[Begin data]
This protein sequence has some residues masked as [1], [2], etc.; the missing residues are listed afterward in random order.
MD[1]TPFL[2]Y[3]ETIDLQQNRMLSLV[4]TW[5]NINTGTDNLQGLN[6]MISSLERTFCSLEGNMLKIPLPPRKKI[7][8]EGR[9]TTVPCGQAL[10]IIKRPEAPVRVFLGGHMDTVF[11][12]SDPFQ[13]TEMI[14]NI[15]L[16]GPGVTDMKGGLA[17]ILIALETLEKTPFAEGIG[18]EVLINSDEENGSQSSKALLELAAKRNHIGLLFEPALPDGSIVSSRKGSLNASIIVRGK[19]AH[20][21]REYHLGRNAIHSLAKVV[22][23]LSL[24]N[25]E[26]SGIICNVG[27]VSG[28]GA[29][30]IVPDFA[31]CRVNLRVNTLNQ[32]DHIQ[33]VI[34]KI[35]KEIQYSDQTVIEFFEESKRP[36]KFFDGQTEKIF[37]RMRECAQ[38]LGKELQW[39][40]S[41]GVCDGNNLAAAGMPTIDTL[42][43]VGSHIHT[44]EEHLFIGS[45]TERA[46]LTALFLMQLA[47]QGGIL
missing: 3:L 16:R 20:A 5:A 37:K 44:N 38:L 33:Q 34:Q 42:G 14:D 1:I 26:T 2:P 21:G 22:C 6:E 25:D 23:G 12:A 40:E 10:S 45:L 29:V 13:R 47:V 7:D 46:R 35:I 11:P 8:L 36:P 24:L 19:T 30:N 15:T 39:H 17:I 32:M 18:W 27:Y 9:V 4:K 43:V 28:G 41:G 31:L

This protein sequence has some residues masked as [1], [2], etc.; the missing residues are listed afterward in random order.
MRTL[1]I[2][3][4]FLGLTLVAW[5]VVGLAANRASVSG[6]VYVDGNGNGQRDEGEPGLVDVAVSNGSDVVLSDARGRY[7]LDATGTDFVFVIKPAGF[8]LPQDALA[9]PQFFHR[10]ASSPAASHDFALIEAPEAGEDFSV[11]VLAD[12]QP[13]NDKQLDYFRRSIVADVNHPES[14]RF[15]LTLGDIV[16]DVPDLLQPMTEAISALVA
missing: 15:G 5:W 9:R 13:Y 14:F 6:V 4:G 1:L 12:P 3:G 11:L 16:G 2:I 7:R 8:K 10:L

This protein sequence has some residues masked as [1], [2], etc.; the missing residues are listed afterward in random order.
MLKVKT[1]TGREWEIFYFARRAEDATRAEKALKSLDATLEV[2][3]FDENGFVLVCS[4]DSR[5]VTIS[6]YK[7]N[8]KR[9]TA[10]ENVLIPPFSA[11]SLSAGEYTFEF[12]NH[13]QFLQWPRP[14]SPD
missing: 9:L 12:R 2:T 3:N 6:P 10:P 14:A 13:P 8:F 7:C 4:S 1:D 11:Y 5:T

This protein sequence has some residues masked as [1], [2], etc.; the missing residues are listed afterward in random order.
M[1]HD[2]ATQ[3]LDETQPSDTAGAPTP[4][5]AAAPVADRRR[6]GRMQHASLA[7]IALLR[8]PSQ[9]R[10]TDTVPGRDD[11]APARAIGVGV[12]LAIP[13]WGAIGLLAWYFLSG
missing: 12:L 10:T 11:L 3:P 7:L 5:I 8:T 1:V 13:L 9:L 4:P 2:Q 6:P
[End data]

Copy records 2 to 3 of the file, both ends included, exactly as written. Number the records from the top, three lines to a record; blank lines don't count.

This protein sequence has some residues masked as [1], [2], etc.; the missing residues are listed afterward in random order.
MRTL[1]I[2][3][4]FLGLTLVAW[5]VVGLAANRASVSG[6]VYVDGNGNGQRDEGEPGLVDVAVSNGSDVVLSDARGRY[7]LDATGTDFVFVIKPAGF[8]LPQDALA[9]PQFFHR[10]ASSPAASHDFALIEAPEAGEDFSV[11]VLAD[12]QP[13]NDKQLDYFRRSIVADVNHPES[14]RF[15]LTLGDIV[16]DVPDLLQPMTEAISALVA
missing: 15:G 5:W 9:R 13:Y 14:F 6:V 4:G 1:L 12:P 3:G 11:L 16:G 2:I 7:R 8:K 10:L

This protein sequence has some residues masked as [1], [2], etc.; the missing residues are listed afterward in random order.
MLKVKT[1]TGREWEIFYFARRAEDATRAEKALKSLDATLEV[2][3]FDENGFVLVCS[4]DSR[5]VTIS[6]YK[7]N[8]KR[9]TA[10]ENVLIPPFSA[11]SLSAGEYTFEF[12]NH[13]QFLQWPRP[14]SPD
missing: 9:L 12:R 2:T 3:N 6:P 10:P 14:A 13:P 8:F 7:C 4:S 1:D 11:Y 5:T